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But certes forely funk with woe
Sir Topaz fees the Elphin fhow,
When Oberon crys,
66 a man is near,
"A mortal paffion, cleeped fear,
"Hangs flagging in the sky."
With that Sir Topaz, hapless youth!
For als he been a mifter wight
"Ah Lofell vile, at once they roar ; "And little skill'd of fairie lore,
"Thy caufe to come, we know: "Now has thy keftrell courage fell And fairies, fince a lye you tell; "Are free to work thee woe. "
Then Will, who bears the wifpy fire
The captive upward flung;
There like a tortoife in a fhiop
He dangled from the chamber-top,
The revel now proceeds apace,
Deftly they frisk it o'er the place,
They fit, they drink, and eat; The time with frolic mirth beguile, And poor Sir Topaz hangs the while 'Till all the rout retreat.
By this the ftars began to wink,
For never spell by fairie laid
With strong enchantment bound a glade,
Chill, dark, alone, adreed, he lay,
Then deem'd the dole was o'er :
But wot ye well his harder lot?
This tale a Sybil-nurfe ared;
She foftly ftroak'd my youngling head,
And when the tale was done,
"Thus fome are born, my fon, she cries, "With bafe impediments to rife,
And fome are born with none.
"But virtue can itself advance
"To what the fav'rite fools of chance
Upon th' unworthy mind."
A NIGHT-PIECE ON DEATH.
By the Same.
Y the blue taper's trembling light,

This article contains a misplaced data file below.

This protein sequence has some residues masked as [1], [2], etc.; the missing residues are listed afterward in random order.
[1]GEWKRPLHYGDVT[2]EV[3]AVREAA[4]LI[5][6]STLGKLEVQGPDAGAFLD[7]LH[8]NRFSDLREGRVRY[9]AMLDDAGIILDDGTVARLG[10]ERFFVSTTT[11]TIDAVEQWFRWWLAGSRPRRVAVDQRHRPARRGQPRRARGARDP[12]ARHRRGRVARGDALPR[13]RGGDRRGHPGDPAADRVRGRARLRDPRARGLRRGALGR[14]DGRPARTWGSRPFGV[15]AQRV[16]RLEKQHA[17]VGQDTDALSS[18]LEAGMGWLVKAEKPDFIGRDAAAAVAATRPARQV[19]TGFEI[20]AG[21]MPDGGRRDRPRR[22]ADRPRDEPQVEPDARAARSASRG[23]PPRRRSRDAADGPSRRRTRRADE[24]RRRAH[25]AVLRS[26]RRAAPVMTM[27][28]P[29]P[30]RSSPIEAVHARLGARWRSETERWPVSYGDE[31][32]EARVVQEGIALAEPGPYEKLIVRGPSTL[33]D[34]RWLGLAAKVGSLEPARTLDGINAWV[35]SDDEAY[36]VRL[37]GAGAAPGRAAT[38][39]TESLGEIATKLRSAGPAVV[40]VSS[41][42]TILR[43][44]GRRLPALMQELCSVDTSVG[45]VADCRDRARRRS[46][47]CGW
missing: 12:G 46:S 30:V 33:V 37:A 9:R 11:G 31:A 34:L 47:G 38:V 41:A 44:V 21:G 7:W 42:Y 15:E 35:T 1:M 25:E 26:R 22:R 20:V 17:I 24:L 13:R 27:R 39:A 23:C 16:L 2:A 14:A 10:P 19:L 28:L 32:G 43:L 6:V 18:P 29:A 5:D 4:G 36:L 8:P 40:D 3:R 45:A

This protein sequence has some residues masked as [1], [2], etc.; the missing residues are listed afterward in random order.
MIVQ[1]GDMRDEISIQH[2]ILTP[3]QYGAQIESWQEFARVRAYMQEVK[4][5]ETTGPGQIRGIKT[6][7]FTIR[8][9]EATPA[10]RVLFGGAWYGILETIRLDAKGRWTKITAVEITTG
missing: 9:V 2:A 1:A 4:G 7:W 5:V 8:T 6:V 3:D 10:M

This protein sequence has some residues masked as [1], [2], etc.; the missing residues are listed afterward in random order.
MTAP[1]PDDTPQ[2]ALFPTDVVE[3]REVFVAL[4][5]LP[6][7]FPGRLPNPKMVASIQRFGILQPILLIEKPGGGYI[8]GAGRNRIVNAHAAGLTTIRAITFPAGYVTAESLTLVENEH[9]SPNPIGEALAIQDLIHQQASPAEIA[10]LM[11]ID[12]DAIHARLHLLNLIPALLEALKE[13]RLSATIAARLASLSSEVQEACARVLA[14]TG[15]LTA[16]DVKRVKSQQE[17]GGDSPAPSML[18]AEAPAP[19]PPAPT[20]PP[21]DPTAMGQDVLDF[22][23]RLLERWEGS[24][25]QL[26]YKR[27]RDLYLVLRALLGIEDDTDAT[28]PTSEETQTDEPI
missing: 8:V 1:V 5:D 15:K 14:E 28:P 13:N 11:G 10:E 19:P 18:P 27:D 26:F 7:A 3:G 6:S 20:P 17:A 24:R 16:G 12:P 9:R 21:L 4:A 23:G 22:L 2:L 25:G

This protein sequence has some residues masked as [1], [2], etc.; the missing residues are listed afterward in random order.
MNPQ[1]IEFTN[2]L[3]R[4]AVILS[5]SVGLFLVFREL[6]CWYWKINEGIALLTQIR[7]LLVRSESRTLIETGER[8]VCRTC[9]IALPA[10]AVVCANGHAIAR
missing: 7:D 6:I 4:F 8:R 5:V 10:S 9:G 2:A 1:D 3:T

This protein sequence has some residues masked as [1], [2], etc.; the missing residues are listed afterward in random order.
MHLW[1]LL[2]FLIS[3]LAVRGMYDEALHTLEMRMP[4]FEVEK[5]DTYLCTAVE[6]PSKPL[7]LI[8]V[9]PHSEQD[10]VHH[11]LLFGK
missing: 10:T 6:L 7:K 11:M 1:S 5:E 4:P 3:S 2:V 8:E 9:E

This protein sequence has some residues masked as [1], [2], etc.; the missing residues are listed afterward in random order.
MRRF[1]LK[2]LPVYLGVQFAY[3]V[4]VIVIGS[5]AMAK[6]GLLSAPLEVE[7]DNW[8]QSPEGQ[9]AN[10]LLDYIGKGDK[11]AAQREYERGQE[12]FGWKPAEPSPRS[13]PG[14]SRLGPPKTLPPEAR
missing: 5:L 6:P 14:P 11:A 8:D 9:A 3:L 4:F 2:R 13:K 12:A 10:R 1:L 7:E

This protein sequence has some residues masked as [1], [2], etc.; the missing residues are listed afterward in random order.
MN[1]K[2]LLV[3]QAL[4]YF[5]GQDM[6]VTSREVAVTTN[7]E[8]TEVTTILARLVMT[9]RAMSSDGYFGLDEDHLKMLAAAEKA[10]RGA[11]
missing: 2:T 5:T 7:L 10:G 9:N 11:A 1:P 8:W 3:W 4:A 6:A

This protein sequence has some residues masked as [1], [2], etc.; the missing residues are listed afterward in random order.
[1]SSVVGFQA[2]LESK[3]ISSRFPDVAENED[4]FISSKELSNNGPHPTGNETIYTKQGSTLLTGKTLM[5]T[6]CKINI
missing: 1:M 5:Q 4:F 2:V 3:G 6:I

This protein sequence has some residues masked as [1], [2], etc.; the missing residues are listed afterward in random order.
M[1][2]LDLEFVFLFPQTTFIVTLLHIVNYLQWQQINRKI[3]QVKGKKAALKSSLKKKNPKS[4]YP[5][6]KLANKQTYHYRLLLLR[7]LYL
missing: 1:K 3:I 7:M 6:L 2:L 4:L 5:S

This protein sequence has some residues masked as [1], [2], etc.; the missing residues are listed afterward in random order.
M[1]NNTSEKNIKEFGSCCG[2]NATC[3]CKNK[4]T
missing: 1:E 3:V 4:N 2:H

No more I wafte the wakeful night,
Intent with endless view to pore
The flumb'ring breeze forgets to breathe,
Where once again the fpangled fhow
The left prefents a place of graves,
Time was, like thee they life poffest,
Thofe graves, with bending ofier bound,
The flat fmooth ftones that bear a name,
The chiffel's flender help to fame,
(Which ere our fet of friends decay
Their frequent fteps may wear away ;)
Whofe pillars fwell with fculptur'd ftones,
Arms, angels, epitaphs, and bones,
Adorn the rich, or praise the great;
Ha! while I gaze, pale Cynthia fades,
And all with fober accent cry,
Think, mortal, what it is to die.
Now from yon black and fun'ral yew, That bathes the charnel-houfe with dew, Methinks, I hear a voice begin;
(Ye ravens, ceafe your croaking din,
O'er the long lake and midnight ground)
When men my scythe and darts supply,
How great a king of fears am I !
They view me like the laft of things;
They make, and then they dread my ftings,
No more my spectre-form appears.